March 29, 1979, two months after the 60th anniversary of her entrance into the Congregation of the Sisters of Providence of St. Vincent de Paul, Sister Mary Ivan was summoned to meet, face to face, her judge, whom she had served as her spouse for over half a century.
Lillian Mabel LeSage was born in Tweed area and baptized a week after her birth in St. Carthagh’s Church by Reverend J. S. Quinn. She was the eldest of eight children (one little girl died in early childhood) born to Mitchell LeSage and Philomena Genore. This solidly Christian family had three of its members called to serve God in religious life – Lillian and Mary as Sisters of Providence, and Simon, as a priest of Kingston Archdiocese from 1924 until his death in 1963.
When Lillian made profession as Sister Mary Ivan in 1921, she was assigned to Providence Hospital, Moose Jaw, to train as a nurse. She remained on the staff there for some years. Later she served at St. Vincent de Paul Hospital, Brockville, and St. Mary’s, Montreal.
She then spent eighteen years in administration; six years as Superior and Administrator of St. Francis Hospital, Smiths Falls, during which term St. Joseph’s wing was added; six years at the Dowd Home, Montreal, and the third six-year term as a member of the General Council at the Motherhouse.
The following comment in the bulletin of St. Patrick’s parish, Montreal, in which parish the original Dowd Home was situated, is a tribute to Sister M. Ivan – a tribute to which every member of her religious congregation would subscribe:
“We wish to offer a word of heartfelt appreciation and thanks to Sister M. Ivan, former Superior of Father Dowd Home and now a member of the General Council of the Sisters of Providence. To the Sisters, as well as the wonderful people who are guests at the Home, Sister M. Ivan was kindness personified. Attentive to the duties of administration, always graciously ready to attend to the wants of everyone in the Home, Sister truly exemplified the divine maxim, “I have come to serve”. We are deeply indebted to Sister M. Ivan and we say, “Thank you for your many kindnesses while in our midst.”
When Sister’s term as General Councillor was completed, she spent two years at St. Mary’s of the Lake Hospital and then her remaining ten years at the Motherhouse. Her years of service had taken their toll, as well as indifferent health over a long period. While a young Sister at Moose Jaw, a serious illness necessitated a year of rest, and for many years she suffered from arthritis. But she continued to serve, using her skill as seamstress to help everywhere a “stitch in time” was needed. And no one ever heard her complain of the pain we knew she was enduring, nor of the result of a not too successful cataract operation which afforded only a limited amount of sight for reading.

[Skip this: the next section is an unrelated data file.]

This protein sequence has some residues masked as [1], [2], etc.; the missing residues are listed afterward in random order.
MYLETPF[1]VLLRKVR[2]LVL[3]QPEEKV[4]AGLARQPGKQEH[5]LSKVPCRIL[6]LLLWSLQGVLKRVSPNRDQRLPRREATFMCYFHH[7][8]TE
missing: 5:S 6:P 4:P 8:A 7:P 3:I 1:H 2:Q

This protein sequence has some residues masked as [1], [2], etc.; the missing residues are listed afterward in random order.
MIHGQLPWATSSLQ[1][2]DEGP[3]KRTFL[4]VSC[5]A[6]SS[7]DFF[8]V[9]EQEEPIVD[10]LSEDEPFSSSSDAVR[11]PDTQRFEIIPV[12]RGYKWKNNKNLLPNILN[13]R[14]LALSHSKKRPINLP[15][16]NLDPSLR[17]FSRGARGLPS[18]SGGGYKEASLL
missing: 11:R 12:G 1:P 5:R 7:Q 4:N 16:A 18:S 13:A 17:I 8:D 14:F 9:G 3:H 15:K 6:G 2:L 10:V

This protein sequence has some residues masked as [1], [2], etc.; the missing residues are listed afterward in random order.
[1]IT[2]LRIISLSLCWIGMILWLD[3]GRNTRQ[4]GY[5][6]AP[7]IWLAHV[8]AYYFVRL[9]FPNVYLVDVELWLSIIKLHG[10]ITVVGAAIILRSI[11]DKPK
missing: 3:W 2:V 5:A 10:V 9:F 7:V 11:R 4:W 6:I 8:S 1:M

In November, 1977, while spending a few days in Tweed, with Sister Mary, she suffered a slight cerebral hemorrhage. After a brief hospitalization, she was admitted to Marian Infirmary. There she maintained the same cheerful disposition, even though we noticed she was becoming weaker. On March 29th, Father Trainor, who offered Mass daily in the Infirmary Chapel, was absent at his sister’s funeral, and Monsignor Buckley, the Community chaplain, distributed Holy Communion to the Infirmary Sisters. Sister M. Ivan walked from her room to the chapel to receive what was to be her last Communion
She ate noon lunch as usual, but a few moments later Sister Margaret Rose, Superior of the Infirmary, looked in and thought her not as well. Sister called the ambulance, which came at once. Meanwhile, Sister M. Delphine, nurse, had been summoned and Sister Muriel, Superior General, and Sister M. Melanie, Counciller. Father D. Clement was also called, but when he reached the room the ambulance had left, with Sister Karen Bennett attending Sister M. Ivan. Father Clement went immediately to the hospital; found Sister had just died, and anointed her.
The funeral Mass was offered on March 31st, by His Grace Archbishop Wilhelm, with co-concelebrants Father Raby of Brockville, Father D. McDonald of Tweed, and Father Keyes of Cardinal. Present also were Monsignor Walsh of St. Joseph’s, Kingston, Father D. Clement, Father Pickett and Monsignor Buckley.
Honorary pallbearers were four natives of Tweed,-Sisters M. Alban, Joan of Arc, M. Carthagh and Margaret Meraw. Active pallbearers were six LeSage nephews – Terry, Jack, Patrick, Jim, Danny and Ray. Monsignor Walsh offered the prayers at the grave.
Only two of the eight members of the immediate LeSage family survive, Sister Mary and Wilfred, both of Tweed; but there are 19 nieces and nephews and 50 grand-nieces and grand-nephews, many of whom attended the funeral.
Many of us, members of the Community, and Sister M. Ivan’s relatives, while feeling keenly her departure, also, felt that this gathering for her funeral Mass was in reality an anticipated celebration of her Diamond Jubilee as a Sister of Providence of St. Vincent de Paul, which was scheduled to be observed on June 16th.